The acting interior minister, Sirajuddin Haqqani, stressed the need for unity among Muslim nations as he met with religious scholars from Egypt, Sudan, and Palestine in Kabul on Friday.
Abdul Nafay Takor, a spokesman for the Ministry of Interior, said that in this meeting, Haqqani asked the clerics to convey the voice of the Afghan people to the world.
“Khalifa Sahib welcomed the scholars and underlined the unity among the Muslim world,” Takor said.
The religious leaders arrived in Afghanistan at a time when women's employment and education had recently been suspended.
The International Union of Muslim Scholars (IUMS) said in a statement that the leader of the Islamic Emirate had rejected IUMS’s delegation request for a meeting with its delegation.
“This delegation aimed to open the Islamic and international doors to the Islamic Emirate or part of them and in addition to providing help for the Afghan people, to offer the necessary funds for education,” said Al-Qaradaghi, the Secretary General of the IUMS.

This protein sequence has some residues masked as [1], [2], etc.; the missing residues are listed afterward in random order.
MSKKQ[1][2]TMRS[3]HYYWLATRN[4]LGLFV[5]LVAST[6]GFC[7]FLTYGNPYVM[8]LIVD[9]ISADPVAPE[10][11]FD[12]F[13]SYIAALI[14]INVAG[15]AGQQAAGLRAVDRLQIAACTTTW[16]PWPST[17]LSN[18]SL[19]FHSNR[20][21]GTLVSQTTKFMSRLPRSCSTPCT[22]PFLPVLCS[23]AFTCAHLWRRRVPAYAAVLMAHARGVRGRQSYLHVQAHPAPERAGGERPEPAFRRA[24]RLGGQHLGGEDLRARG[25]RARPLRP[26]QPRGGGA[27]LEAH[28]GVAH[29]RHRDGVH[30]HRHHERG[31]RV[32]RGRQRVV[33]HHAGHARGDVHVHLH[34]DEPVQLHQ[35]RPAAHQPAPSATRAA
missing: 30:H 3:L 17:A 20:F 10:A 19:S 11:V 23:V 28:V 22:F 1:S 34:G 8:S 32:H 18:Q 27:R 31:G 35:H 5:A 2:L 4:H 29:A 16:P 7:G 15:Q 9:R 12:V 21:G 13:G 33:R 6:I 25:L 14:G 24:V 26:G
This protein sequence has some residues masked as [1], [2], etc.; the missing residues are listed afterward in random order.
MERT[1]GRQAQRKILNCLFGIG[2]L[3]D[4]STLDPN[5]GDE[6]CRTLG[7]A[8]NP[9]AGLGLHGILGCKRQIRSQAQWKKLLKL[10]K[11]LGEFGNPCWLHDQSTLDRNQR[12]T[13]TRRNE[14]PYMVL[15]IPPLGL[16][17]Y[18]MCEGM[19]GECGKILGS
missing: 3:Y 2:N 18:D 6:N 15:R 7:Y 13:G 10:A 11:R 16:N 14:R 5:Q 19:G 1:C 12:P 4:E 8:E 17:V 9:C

“The goal of this trip and this delegation was to learn about the situation in Afghanistan, to share ideas with Afghan government leaders and scholars, as well as to discuss opinions on key matters that demand an interchange of opinions and solutions from a Sharia aspect," said Fazlhadi Wazeen, a member of the IUMS.
Meanwhile, in an interview with CNN, former British Prime Minister James Gordon Brown criticized the ban on women from working and education in Afghanistan.
“Girls are being banned from secondary school, women are being banned from university, women teachers in university are being thrown out, women are being thrown out from public service jobs and they are not allowed to go out on their own without being accompanied by their male,” Brown said.
“If they have identified any issues with it or say that it needs reforms, they should clarify this and present it to the institutions to bring up reforms," said Abdul Sadiq Hamidzoi, a political analyst.
“In the month of Hamal (April 2023), our sisters should be able to continue their education in a secure environment because if this process continues, it will spread a bad reputation beyond in international politics against the Islamic Emirate,” said Mohammad Ajmal Zormati, an international relations analyst.
The Islamic Emirate suspended women and girls’ access to higher education and employment in NGOs more than three weeks ago. So far, it hasn't made a specific decision in this regard.